Art & Commerce




Endless Summer The TV “season,” once upon a time, began in September and ran through April. Viewers watched first-run episodes of regular series most weeks in that span, then came the summer reruns. Now, reruns are almost as likely to show up in season as out. According to the Media Group at Bozell, Jacobs, Kenyon & Eckhardt, for example, there were no reruns in October 14 years ago; last October, replays accounted for 10 percent of the major networks’ prime-time hours.
Conversely, in the good old days, repeats made up more than one-third of May’s series airings; this year, their share was only 14 percent. Apparently, the networks think that by running originals during sweeps months, such as May, they will be helping affiliates set higher advertising rates. The basic theory that original episodes draw larger audiences than reruns is true. Perhaps, though, sprinkling reruns so liberally through the year has diluted the impact of first-run stuff and contributed to the networks’ larger problem-the loss of viewers across the board. The irony, of course, is that because of the profound audience erosion-maybe encouraged by the seeming proliferations of reruns-most series airings, first run or not, are “original” in the sense of never before seen by the majority of TV viewers. -Alan Gottesman (westendal pobox.com) is principal of West End Consulting.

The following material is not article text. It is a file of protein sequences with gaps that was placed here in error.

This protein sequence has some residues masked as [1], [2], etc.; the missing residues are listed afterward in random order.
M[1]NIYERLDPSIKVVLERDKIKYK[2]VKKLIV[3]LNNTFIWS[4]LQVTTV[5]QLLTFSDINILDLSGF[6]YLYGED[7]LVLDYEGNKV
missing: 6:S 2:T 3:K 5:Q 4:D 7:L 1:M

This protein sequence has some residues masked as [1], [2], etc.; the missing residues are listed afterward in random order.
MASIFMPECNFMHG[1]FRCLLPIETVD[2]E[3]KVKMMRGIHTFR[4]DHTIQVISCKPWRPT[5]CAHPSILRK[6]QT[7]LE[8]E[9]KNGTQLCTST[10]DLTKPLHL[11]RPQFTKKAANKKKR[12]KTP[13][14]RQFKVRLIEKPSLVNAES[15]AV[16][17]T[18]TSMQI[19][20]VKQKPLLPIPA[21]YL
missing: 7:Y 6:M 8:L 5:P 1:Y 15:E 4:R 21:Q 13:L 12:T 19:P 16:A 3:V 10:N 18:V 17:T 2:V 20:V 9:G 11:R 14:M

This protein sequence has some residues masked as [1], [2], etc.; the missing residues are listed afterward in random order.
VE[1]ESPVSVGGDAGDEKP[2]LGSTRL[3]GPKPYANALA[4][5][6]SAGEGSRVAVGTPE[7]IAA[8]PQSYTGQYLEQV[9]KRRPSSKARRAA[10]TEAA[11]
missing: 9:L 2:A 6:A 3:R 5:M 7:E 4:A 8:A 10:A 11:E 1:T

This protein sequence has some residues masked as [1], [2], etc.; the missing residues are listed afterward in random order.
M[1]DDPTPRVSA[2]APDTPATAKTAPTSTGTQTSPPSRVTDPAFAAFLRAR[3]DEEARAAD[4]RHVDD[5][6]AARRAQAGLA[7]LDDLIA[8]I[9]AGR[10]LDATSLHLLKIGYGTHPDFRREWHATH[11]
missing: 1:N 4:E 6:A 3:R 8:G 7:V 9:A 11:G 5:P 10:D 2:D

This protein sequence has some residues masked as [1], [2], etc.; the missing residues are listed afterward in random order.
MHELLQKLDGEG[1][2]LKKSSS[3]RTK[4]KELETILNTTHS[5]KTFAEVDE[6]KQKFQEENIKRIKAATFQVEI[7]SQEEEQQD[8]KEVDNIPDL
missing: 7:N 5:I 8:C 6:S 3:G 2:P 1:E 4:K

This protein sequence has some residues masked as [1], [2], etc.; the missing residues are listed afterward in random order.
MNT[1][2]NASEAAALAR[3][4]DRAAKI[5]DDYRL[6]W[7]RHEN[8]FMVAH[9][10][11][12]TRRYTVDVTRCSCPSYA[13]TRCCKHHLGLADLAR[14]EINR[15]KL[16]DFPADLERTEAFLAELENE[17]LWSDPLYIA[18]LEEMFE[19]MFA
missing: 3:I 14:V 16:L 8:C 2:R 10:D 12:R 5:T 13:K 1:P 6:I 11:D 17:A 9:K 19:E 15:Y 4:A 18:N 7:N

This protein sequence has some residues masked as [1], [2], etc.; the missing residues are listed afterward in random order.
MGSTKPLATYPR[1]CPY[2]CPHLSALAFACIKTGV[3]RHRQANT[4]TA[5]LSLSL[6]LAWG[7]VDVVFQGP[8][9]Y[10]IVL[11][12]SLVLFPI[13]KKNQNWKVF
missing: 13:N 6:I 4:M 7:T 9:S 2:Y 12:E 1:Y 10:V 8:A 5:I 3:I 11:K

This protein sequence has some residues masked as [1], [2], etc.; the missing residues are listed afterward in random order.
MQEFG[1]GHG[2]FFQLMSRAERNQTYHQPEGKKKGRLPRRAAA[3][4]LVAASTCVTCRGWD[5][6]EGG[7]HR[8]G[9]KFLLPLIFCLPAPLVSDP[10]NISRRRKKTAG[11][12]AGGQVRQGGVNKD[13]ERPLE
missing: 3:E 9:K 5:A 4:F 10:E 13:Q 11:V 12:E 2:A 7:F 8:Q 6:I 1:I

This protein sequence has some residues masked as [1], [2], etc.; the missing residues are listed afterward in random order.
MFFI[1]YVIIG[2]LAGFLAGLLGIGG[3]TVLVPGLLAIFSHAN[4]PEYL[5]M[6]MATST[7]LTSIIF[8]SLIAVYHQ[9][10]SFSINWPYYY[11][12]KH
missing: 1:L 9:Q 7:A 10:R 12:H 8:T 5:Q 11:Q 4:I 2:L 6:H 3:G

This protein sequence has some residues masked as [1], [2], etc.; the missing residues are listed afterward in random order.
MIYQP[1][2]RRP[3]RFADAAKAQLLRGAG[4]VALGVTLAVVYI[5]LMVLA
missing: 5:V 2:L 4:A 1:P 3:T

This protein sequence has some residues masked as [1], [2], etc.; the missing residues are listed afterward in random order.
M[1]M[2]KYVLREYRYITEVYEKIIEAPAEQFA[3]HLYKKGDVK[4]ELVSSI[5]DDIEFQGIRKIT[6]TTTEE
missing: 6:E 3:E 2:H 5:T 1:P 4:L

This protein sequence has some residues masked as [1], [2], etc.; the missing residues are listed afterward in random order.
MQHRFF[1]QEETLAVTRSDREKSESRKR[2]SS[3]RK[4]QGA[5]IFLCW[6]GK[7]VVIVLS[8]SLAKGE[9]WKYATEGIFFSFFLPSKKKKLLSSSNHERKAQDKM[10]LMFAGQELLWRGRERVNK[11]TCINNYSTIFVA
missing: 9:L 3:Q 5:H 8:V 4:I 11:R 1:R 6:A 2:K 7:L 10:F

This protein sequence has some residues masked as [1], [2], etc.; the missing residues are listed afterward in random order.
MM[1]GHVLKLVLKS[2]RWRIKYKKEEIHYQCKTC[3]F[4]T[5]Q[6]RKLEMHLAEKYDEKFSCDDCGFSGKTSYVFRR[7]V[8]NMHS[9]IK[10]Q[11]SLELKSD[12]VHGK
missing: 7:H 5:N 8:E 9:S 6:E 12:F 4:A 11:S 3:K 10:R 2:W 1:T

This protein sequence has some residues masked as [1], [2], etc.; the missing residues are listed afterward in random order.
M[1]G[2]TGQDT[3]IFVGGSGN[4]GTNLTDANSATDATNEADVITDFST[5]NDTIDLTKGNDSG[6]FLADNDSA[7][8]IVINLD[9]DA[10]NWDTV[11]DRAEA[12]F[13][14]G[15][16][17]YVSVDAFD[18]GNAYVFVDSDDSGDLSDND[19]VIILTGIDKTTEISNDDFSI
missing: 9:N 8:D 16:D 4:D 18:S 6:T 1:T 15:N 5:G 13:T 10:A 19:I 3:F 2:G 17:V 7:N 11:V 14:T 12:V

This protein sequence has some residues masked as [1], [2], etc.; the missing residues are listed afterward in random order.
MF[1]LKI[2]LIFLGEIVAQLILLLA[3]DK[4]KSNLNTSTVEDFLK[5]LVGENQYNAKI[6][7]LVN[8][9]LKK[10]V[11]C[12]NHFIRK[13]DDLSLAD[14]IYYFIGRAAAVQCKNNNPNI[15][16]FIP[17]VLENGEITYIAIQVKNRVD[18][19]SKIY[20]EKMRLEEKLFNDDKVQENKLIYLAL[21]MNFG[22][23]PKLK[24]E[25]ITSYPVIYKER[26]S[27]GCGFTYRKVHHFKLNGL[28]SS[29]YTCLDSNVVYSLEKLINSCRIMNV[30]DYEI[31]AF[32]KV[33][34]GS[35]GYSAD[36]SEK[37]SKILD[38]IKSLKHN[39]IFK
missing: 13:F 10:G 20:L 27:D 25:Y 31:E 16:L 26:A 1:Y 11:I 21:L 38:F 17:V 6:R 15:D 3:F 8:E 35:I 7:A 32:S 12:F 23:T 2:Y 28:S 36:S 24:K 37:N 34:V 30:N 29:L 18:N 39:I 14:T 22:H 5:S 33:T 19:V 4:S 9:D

THE GOTTESMAN FILE
These days, prime-time reruns are sprinkled liberally throughout the television season.
……….1982/83…..1996/97
…..October…..0%…..10%
…..November…..0%…..4%
…..December…..4%…..28%
…..January…..12%…..20%
…..February…..8%…..10%
…..March…..13%…..25%
…..April…..33%…..25%
…..May…..37%…..14%
Source: BJK&E Media Group. Percentage figures represent the major networks’ prime-time hours of regular-series reruns.